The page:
Black Missionaries Making History – Lloyd and Jan Chinn

IMG_0035Thank you for reading my blog during African American History Month as I highlighted some of my heroes. There are a few more after this one.  I hope that you have learned a lot and that your heart has been turned toward missions.  If the desire to serve has been ignited please email me at j.chinn@worldventure.com and it will be my great pleasure to walk with you along the road to serve Our King across the world.


Lloyd and Jan Chinn are native to Texas. Lloyd from Edna, TX and Jan from Houston, TX.

In 1999, Lloyd was invited to Ghana, West Africa on a short term mission. Lloyd and Jan had never even met a missionary and had no desire to enter into missionary service; they scarcely knew where Africa was – and had never heard of Ghana. God provided the funds for the journey and they took that as confirmation that Lloyd was to go. God spoke to Lloyd clearly on that trip that Africa would be his context of ministry.  In 2000 they took all of their children and 22 other people to the same little town in Ghana – and on that trip, Jan’s experience opened her eyes to the need for discipleship in Ghana. Lloyd’s firm message to the African American church became: “Pray! Pay! or Pack!”

In 2002, Lloyd and Jan were appointed as long term missionaries with CBInternational ( now WorldVenture) and opened a new field of ministry in Ghana. Their mission agency was concerned that as African Americans, they wouldn’t be able to raise the financial support – but God had another plan! The Chinn’s had unprecedented support from the African American church in Texas. In 2004, the Chinns sold everything they owned and boarded a plane with one way tickets to Ghana, West Africa!  It wasn’t easy – they did not have a team; they did not know the language or culture; they had to send their sons to boarding school in Senegal; they endured loneliness; the pain of being misunderstood; the hurt of being taken advantage of; a complete change of systems and culture and yet – they persevered. The Chinn’s ability to move to Ghana as a family and have effective ministry was God’s anointing. God called them to it and He equipped them for it. Lloyd and Jan as well as their sons learned the Asante Twi language and developed friendships in both national and local government and across denominations in Ghana and learned to submit to the leaders in the church and in the community which gained them respect and love in the country. The Chinns served in Ghana for 10 years mainly in Pastoral Leadership Development. The needs of the community in Nkwanta led them to also engage in Orphan Care, Educational Development, Women’s Empowerment and Community Economic Development.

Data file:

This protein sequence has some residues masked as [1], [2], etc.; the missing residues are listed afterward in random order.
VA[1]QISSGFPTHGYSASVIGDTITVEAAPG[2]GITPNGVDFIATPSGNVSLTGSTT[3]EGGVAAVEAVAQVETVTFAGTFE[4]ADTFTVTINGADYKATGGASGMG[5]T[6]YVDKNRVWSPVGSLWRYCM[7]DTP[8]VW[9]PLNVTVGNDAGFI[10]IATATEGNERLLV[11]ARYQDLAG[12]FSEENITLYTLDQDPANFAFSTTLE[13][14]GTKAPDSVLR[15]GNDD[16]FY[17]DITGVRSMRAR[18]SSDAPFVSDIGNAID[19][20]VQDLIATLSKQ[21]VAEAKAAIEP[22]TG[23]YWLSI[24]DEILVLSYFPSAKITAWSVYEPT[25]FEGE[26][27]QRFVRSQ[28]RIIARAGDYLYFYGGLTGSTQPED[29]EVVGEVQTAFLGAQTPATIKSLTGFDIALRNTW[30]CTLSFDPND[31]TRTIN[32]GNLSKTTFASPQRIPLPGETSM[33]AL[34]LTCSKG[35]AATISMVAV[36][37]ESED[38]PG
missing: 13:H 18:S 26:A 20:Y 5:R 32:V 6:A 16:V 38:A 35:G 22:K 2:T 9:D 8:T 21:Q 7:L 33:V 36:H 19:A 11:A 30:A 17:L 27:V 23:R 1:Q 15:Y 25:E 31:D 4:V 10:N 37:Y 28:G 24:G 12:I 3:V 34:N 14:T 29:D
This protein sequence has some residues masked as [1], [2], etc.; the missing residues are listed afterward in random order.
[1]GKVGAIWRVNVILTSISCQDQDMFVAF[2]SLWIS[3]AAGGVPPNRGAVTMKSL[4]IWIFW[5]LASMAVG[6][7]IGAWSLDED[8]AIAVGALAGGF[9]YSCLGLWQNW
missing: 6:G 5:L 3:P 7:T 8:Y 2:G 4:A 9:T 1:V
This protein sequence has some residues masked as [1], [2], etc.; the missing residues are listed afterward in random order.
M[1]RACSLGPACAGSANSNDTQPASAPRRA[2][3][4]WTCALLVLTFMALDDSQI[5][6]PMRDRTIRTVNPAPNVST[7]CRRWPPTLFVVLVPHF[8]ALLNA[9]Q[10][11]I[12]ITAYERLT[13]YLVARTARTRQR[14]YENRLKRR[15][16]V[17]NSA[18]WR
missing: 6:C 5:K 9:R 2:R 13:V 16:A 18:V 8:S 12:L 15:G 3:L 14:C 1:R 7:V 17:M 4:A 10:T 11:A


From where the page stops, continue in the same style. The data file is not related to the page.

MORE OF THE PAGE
In 2013, they returned to the USA on a home assignment which was supposed to last 10 months. During their first few months in the US, the leadership of WorldVenture called and asked them to take on the role of International Ministries Director for Africa. In March 2014, they stepped in to this new role where they are now missionaries to the missionary; providing pastoral care, leadership development and strategic planning assistance for 108 missionary units (some families; some singles) in 13 countries across Africa. They are the first African Americans to serve in this capacity with their mission. Lloyd also serves with MANI (the Movement for African National Initiatives).

If you want to serve in Africa — get in contact with them, they’ll show you the way! Email them at Africa@WorldVenture.com or at missions@crossoverbf.com

Black Missionary History – Eliza Davis George

Eliza GeorgeEliza Davis George was born in 1879.  In December 1913 she left Texas for New York; and on December 12, 1913, she sailed from New York to Liberiaas a National Baptist missionary.